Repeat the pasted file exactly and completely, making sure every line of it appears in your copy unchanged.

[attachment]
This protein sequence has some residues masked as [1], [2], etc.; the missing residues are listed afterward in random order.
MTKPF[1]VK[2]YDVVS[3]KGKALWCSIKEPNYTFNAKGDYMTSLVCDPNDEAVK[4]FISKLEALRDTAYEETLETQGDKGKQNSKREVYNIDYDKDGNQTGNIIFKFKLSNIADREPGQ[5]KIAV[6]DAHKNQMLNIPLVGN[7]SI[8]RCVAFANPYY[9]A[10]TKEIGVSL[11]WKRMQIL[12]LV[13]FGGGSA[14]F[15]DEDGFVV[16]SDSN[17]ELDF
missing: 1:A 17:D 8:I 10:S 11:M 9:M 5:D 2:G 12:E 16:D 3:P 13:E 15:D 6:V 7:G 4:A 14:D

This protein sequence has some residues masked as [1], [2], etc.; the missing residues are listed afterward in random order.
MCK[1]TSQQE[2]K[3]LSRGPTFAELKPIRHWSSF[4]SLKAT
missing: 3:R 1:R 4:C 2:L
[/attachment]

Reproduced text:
This protein sequence has some residues masked as [1], [2], etc.; the missing residues are listed afterward in random order.
MTKPF[1]VK[2]YDVVS[3]KGKALWCSIKEPNYTFNAKGDYMTSLVCDPNDEAVK[4]FISKLEALRDTAYEETLETQGDKGKQNSKREVYNIDYDKDGNQTGNIIFKFKLSNIADREPGQ[5]KIAV[6]DAHKNQMLNIPLVGN[7]SI[8]RCVAFANPYY[9]A[10]TKEIGVSL[11]WKRMQIL[12]LV[13]FGGGSA[14]F[15]DEDGFVV[16]SDSN[17]ELDF
missing: 1:A 17:D 8:I 10:S 11:M 9:M 5:D 2:G 12:E 16:D 3:P 13:E 15:D 6:V 7:G 4:A 14:D

This protein sequence has some residues masked as [1], [2], etc.; the missing residues are listed afterward in random order.
MCK[1]TSQQE[2]K[3]LSRGPTFAELKPIRHWSSF[4]SLKAT
missing: 3:R 1:R 4:C 2:L